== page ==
Title

Methods for handling missing data for multiple-item questionnaires

Department

University of Tennessee at Chattanooga. Dept. of Psychology

Publisher

University of Tennessee at Chattanooga

Place of Publication

Chattanooga (Tenn.)

Abstract

Missing data is a common problem, especially in the social and behavioral sciences. Modern missing data methods are underutilized in the industrial/organizational psychology and human resource management literature. This topic has gained increasing attention due to technological advancements in statistical software, although recommendations for handling missing data and default options in software packages often use outdated, suboptimal methods for missing data. Resulting analyses tend to be biased, underpowered, or both. Best practice recommends for the handling of missing data includes the use of multiple imputation (MI) methods, in which missing values are filled in multiple times with predicted values, analyzed, and combined to produce one overall dataset. However this method is often ignored in favor of more convenient methods. For industrial/organizational psychologists, missing data is particularly problematic on multiple-item questionnaires, such as the Counterproductive Work Behavior Checklist (CWB-C). This commonly occurs when participants choose not to respond to a certain item or items on a questionnaire. Person mean imputation is one of the most common methods used to handle missing data on multiple-item questionnaires. This method involves filling in missing data with an average score from the other items for a single dimension and participant. However, it makes strong assumptions about the missing data mechanism and the underlying factor structure of a measure and should be avoided, particularly if data has a high rate of non-response. MI does not make the same assumptions as person mean imputation and may be a superior method when items are missing from a multiple-item questionnaire. Therefore, this study aims to provide recommendations via Monte Carlo simulations with data that is both missing at random (MAR) and missing completely at random (MCAR) for the use of MI methods or person mean imputation when investigating correlations among scale scores for multi-item questionnaires such as the CWB-C.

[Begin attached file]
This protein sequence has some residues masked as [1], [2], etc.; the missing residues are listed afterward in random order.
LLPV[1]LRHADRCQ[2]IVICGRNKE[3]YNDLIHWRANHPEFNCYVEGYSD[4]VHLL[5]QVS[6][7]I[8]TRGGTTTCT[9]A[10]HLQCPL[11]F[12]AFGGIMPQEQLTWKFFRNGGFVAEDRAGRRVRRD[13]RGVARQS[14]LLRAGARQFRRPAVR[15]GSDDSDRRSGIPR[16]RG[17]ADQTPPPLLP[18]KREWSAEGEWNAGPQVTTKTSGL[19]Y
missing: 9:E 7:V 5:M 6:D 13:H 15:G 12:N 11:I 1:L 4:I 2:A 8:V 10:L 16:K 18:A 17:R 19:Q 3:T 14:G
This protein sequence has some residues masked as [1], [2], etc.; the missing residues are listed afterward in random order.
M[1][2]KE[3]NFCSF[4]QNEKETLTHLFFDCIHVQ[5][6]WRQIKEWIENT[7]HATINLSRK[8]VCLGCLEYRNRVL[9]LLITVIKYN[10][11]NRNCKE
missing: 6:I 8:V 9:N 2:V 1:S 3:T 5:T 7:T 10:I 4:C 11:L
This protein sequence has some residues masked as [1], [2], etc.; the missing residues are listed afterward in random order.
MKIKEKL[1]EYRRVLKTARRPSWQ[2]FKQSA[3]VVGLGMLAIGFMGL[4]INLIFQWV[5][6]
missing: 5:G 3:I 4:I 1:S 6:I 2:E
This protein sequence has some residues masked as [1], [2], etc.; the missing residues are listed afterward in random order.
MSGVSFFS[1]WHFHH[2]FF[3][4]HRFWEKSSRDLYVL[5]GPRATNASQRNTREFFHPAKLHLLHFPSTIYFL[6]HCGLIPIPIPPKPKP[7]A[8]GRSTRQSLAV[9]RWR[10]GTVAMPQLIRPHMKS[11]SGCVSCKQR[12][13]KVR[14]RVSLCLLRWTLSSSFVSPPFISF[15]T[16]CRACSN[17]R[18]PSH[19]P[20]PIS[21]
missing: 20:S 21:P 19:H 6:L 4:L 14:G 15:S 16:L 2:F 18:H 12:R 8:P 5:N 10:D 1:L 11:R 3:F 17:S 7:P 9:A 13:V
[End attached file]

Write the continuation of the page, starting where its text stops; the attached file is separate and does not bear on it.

Date

10-22-2016

Subject

Industrial and organizational psychology

Document Type

posters

Language

English

Rights

Under copyright.

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Methods for handling missing data for multiple-item questionnaires

Missing data is a common problem, especially in the social and behavioral sciences. Modern missing data methods are underutilized in the industrial/organizational psychology and human resource management literature. This topic has gained increasing attention due to technological advancements in statistical software, although recommendations for handling missing data and default options in software packages often use outdated, suboptimal methods for missing data. Resulting analyses tend to be biased, underpowered, or both. Best practice recommends for the handling of missing data includes the use of multiple imputation (MI) methods, in which missing values are filled in multiple times with predicted values, analyzed, and combined to produce one overall dataset. However this method is often ignored in favor of more convenient methods. For industrial/organizational psychologists, missing data is particularly problematic on multiple-item questionnaires, such as the Counterproductive Work Behavior Checklist (CWB-C). This commonly occurs when participants choose not to respond to a certain item or items on a questionnaire. Person mean imputation is one of the most common methods used to handle missing data on multiple-item questionnaires. This method involves filling in missing data with an average score from the other items for a single dimension and participant. However, it makes strong assumptions about the missing data mechanism and the underlying factor structure of a measure and should be avoided, particularly if data has a high rate of non-response. MI does not make the same assumptions as person mean imputation and may be a superior method when items are missing from a multiple-item questionnaire. Therefore, this study aims to provide recommendations via Monte Carlo simulations with data that is both missing at random (MAR) and missing completely at random (MCAR) for the use of MI methods or person mean imputation when investigating correlations among scale scores for multi-item questionnaires such as the CWB-C.